For the second time in succes-sive elections, no single British political party is set to govern the country on its own. A hung parliament and coalition government is the likely scenario for the UK, but the make-up is far from certain.
Jeremy Lang, Ardevora
History suggests a Conservative government is more positive for markets in election years. In the nine years of a Tory victory, the market rose eight times, with an average annual return of 10.8%. In the eight years of a Labour win, the market only rose three times, at a -5.4% average return.
“It will be the most unpredicta-ble election outcome for genera-tions,” SWMC UK Fund manager Brian Cullen says. “This alone is bad for business. There will be investment deci-sions postponed solely to ‘see how things pan out’. Given a record current account deficit, EU referendum potential, and increasingly populist claptrap spouted by all the political con-tenders, it might seem sensible to take some risk off the table.
Cullen adds: “However, the fact that this is an increasingly common refrain amongst investors and brokers makes us think the risks are probably priced in already.” Jeremy Lang, the Ardevora UK Income Fund manager, typically does not care too much about the results of elections.
“What generally intrigues us is the anticipation of uncertainty elections bring, which often throws up some interesting opportunities. This gets released once the election is over and people move on to the next thing to worry about,” Lang says. “Our only stocks not participating in the recent rally have been hanging back because of this anticipation of uncertainty over the elections. These are our positions in SSE and National Grid. “We are looking forward to the election finishing, as this anticipation of uncertainty will get crystallised and there will be an anxiety release. We believe both companies will then start to perform well once again.”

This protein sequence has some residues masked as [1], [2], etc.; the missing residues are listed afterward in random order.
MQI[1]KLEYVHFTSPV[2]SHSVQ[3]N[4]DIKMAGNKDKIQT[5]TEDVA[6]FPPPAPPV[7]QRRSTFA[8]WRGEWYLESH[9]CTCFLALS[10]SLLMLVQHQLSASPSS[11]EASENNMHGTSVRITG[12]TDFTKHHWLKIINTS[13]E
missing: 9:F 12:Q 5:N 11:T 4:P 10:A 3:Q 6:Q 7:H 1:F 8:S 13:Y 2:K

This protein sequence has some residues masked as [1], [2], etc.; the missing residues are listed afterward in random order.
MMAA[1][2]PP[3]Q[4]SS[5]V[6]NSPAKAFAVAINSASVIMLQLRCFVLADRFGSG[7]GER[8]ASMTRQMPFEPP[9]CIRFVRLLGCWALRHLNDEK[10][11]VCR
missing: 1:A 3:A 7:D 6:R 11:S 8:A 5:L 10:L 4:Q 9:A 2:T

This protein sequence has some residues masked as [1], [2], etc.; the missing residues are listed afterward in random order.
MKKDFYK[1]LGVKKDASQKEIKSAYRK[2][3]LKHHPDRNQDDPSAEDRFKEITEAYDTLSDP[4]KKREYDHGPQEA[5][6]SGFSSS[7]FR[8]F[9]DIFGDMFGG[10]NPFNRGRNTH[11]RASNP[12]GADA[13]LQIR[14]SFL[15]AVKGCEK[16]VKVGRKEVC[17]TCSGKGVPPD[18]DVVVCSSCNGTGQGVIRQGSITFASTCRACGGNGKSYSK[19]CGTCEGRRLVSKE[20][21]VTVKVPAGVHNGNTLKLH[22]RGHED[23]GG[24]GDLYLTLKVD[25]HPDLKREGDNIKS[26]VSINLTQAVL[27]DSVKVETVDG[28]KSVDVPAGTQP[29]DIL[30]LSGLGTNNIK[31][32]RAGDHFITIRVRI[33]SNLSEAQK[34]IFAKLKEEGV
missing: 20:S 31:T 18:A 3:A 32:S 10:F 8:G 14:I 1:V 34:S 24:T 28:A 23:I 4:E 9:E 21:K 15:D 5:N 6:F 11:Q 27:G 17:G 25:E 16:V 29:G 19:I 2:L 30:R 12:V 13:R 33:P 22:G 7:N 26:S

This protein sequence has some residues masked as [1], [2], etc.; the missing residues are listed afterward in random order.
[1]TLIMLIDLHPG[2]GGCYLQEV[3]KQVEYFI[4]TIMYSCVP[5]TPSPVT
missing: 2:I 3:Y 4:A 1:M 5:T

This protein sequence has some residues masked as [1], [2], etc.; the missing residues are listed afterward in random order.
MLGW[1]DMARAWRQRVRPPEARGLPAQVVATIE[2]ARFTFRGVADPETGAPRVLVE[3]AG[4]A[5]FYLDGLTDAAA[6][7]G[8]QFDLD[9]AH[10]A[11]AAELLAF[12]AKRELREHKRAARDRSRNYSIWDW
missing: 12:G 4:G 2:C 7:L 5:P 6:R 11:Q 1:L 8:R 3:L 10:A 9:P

Evenlode Income Fund manager Hugh Yarrow is also unperturbed. “In our view the election will have a limited impact on the long-term fundamentals of the companies we invest in, where the operations tend to be quite global in nature. In our Evenlode fund, we do not invest in banks or utility companies, which are probably the two most sensitive sectors to the election outcome,” Yarrow says. Hermes Credit senior analyst Filippo Alloatti says manifestos will logically get diluted by a coalition.
“The economy has done better than anyone had forecast. Each side of the political spectrum is aware of the value of financial services, given its weight in the economy. Confidence is therefore crucial,” he adds. “The matters affecting the banks directly – such as liquidity, capital and leverage ratios – are already being dealt with. No matter the election result, most reforms are practically irreversible. In fact, banks as diverse as HSBC, Barclays and RBS have begun to pave paths towards the future, but regulation and conduct issues still loom.”